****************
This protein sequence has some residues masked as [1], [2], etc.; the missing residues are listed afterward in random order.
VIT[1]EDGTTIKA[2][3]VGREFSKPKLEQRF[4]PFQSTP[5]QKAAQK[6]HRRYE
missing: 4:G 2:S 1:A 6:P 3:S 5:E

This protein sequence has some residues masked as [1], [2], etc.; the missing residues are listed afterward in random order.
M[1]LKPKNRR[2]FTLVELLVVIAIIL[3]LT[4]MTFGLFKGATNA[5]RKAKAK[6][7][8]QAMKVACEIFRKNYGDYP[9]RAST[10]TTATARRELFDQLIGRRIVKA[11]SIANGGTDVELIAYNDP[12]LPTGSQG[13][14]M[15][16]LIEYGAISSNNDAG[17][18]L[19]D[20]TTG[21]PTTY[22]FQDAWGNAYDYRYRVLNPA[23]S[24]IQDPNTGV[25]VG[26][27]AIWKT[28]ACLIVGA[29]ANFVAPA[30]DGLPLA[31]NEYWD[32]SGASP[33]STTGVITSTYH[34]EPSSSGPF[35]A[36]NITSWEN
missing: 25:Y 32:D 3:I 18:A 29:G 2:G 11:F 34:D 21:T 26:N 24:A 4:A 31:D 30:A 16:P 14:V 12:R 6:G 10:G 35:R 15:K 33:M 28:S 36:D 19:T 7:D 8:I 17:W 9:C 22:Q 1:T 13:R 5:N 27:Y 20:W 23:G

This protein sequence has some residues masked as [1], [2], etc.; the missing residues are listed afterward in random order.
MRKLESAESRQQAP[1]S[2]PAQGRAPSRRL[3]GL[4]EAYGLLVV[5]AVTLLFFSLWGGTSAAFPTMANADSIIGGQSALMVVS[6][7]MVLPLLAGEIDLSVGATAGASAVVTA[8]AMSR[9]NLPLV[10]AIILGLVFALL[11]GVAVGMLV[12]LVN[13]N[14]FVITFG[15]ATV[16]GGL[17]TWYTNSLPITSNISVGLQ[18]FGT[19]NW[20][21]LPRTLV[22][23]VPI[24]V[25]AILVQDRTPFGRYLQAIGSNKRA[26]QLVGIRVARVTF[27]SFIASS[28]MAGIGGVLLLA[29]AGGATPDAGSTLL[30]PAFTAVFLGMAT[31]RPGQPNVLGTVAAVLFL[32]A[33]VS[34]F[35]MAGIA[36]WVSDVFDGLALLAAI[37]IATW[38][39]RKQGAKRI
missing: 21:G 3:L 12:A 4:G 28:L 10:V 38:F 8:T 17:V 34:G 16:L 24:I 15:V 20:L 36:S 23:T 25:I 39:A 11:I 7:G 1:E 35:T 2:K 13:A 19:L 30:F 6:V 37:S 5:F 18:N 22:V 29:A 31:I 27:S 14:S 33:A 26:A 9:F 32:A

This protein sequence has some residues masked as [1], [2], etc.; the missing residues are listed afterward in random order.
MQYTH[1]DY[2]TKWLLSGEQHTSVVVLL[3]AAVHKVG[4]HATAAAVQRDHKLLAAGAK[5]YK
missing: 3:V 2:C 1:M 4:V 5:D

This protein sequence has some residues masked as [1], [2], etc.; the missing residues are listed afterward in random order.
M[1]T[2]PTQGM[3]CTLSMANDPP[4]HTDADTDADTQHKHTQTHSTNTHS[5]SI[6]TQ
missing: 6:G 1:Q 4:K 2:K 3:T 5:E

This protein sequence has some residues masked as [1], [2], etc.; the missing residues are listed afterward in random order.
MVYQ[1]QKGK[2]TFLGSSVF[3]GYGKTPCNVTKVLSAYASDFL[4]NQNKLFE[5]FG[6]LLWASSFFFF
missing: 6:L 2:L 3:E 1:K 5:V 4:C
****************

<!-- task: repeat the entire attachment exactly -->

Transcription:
This protein sequence has some residues masked as [1], [2], etc.; the missing residues are listed afterward in random order.
VIT[1]EDGTTIKA[2][3]VGREFSKPKLEQRF[4]PFQSTP[5]QKAAQK[6]HRRYE
missing: 4:G 2:S 1:A 6:P 3:S 5:E

This protein sequence has some residues masked as [1], [2], etc.; the missing residues are listed afterward in random order.
M[1]LKPKNRR[2]FTLVELLVVIAIIL[3]LT[4]MTFGLFKGATNA[5]RKAKAK[6][7][8]QAMKVACEIFRKNYGDYP[9]RAST[10]TTATARRELFDQLIGRRIVKA[11]SIANGGTDVELIAYNDP[12]LPTGSQG[13][14]M[15][16]LIEYGAISSNNDAG[17][18]L[19]D[20]TTG[21]PTTY[22]FQDAWGNAYDYRYRVLNPA[23]S[24]IQDPNTGV[25]VG[26][27]AIWKT[28]ACLIVGA[29]ANFVAPA[30]DGLPLA[31]NEYWD[32]SGASP[33]STTGVITSTYH[34]EPSSSGPF[35]A[36]NITSWEN
missing: 25:Y 32:D 3:I 18:A 29:G 2:G 11:F 34:D 21:T 26:N 24:A 4:A 31:D 30:A 16:P 14:V 12:R 6:G 10:G 35:R 15:K 33:M 28:S 36:D 19:T 7:D 8:I 17:W 9:C 22:Q 1:T 13:R 5:N 27:Y 20:W 23:G

This protein sequence has some residues masked as [1], [2], etc.; the missing residues are listed afterward in random order.
MRKLESAESRQQAP[1]S[2]PAQGRAPSRRL[3]GL[4]EAYGLLVV[5]AVTLLFFSLWGGTSAAFPTMANADSIIGGQSALMVVS[6][7]MVLPLLAGEIDLSVGATAGASAVVTA[8]AMSR[9]NLPLV[10]AIILGLVFALL[11]GVAVGMLV[12]LVN[13]N[14]FVITFG[15]ATV[16]GGL[17]TWYTNSLPITSNISVGLQ[18]FGT[19]NW[20][21]LPRTLV[22][23]VPI[24]V[25]AILVQDRTPFGRYLQAIGSNKRA[26]QLVGIRVARVTF[27]SFIASS[28]MAGIGGVLLLA[29]AGGATPDAGSTLL[30]PAFTAVFLGMAT[31]RPGQPNVLGTVAAVLFL[32]A[33]VS[34]F[35]MAGIA[36]WVSDVFDGLALLAAI[37]IATW[38][39]RKQGAKRI
missing: 21:G 3:L 12:A 4:G 28:L 10:V 38:F 8:T 17:V 34:G 16:L 24:I 15:V 20:L 36:S 23:T 25:I 39:A 11:I 7:G 1:E 35:T 2:K 13:A 19:L 30:F 6:V 37:S 5:F 18:N 22:V 29:A 31:I 27:S 14:S 33:A 26:A 9:F 32:A

This protein sequence has some residues masked as [1], [2], etc.; the missing residues are listed afterward in random order.
MQYTH[1]DY[2]TKWLLSGEQHTSVVVLL[3]AAVHKVG[4]HATAAAVQRDHKLLAAGAK[5]YK
missing: 3:V 2:C 1:M 4:V 5:D

This protein sequence has some residues masked as [1], [2], etc.; the missing residues are listed afterward in random order.
M[1]T[2]PTQGM[3]CTLSMANDPP[4]HTDADTDADTQHKHTQTHSTNTHS[5]SI[6]TQ
missing: 6:G 1:Q 4:K 2:K 3:T 5:E

This protein sequence has some residues masked as [1], [2], etc.; the missing residues are listed afterward in random order.
MVYQ[1]QKGK[2]TFLGSSVF[3]GYGKTPCNVTKVLSAYASDFL[4]NQNKLFE[5]FG[6]LLWASSFFFF
missing: 6:L 2:L 3:E 1:K 5:V 4:C